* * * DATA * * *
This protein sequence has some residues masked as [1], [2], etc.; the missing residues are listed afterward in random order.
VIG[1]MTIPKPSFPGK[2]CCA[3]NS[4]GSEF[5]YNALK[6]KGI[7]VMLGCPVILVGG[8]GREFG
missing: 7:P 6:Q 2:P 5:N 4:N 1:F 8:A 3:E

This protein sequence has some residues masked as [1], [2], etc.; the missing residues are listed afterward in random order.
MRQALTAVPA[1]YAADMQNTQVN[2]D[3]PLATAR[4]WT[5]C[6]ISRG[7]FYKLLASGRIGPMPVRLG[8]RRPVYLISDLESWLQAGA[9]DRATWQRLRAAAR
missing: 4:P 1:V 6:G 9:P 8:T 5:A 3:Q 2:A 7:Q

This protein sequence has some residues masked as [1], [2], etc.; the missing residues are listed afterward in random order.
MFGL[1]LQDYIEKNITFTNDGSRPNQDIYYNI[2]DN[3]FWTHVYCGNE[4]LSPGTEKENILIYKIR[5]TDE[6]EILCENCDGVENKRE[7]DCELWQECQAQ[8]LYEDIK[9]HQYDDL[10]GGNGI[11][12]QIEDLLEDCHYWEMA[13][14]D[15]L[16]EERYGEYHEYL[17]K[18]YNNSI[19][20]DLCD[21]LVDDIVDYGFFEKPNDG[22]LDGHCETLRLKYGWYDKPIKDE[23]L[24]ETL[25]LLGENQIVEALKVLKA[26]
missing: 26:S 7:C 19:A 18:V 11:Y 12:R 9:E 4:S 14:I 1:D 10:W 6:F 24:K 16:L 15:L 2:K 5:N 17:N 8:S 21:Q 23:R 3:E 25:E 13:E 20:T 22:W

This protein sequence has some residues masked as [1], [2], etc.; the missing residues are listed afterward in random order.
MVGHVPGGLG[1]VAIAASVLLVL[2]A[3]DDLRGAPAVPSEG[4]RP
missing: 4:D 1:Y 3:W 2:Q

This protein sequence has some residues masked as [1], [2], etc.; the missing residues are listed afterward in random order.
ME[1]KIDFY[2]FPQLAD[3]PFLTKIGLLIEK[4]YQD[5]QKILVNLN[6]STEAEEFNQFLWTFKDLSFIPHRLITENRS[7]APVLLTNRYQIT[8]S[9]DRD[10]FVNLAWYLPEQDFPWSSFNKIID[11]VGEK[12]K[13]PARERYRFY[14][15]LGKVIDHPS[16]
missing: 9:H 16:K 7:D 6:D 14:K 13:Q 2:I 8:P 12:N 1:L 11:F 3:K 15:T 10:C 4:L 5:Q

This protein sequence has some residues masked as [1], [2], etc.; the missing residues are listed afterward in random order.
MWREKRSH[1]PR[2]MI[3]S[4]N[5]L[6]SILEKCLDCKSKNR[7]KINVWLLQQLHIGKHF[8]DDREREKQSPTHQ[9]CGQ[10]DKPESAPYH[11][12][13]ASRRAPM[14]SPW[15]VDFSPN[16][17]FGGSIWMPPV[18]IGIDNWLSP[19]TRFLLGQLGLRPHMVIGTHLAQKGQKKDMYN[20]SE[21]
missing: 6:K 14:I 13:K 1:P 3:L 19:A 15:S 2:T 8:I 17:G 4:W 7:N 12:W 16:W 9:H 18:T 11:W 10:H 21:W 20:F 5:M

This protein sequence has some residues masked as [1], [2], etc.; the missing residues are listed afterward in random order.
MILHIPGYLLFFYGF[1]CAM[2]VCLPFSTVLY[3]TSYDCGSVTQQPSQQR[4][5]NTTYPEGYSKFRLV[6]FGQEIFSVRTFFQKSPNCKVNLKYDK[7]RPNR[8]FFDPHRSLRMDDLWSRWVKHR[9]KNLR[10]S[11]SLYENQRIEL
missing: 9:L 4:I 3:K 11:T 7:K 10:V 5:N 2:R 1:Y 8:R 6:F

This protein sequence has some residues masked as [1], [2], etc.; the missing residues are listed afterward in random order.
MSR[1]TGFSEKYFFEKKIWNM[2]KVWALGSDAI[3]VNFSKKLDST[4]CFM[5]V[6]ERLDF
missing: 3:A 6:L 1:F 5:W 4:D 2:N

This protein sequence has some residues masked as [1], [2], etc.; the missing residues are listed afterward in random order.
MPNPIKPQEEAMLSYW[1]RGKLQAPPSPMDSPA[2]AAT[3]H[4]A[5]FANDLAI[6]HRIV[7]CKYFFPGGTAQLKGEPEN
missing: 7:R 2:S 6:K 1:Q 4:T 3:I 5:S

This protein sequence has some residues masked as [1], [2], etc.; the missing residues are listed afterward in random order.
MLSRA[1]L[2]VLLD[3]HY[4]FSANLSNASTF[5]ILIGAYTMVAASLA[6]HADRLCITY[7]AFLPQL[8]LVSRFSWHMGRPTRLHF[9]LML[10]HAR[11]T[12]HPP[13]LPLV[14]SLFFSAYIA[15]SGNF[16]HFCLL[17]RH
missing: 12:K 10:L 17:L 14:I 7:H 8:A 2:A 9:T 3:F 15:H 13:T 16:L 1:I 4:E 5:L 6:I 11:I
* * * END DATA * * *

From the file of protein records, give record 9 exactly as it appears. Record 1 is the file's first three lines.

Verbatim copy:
This protein sequence has some residues masked as [1], [2], etc.; the missing residues are listed afterward in random order.
MPNPIKPQEEAMLSYW[1]RGKLQAPPSPMDSPA[2]AAT[3]H[4]A[5]FANDLAI[6]HRIV[7]CKYFFPGGTAQLKGEPEN
missing: 7:R 2:S 6:K 1:Q 4:T 3:I 5:S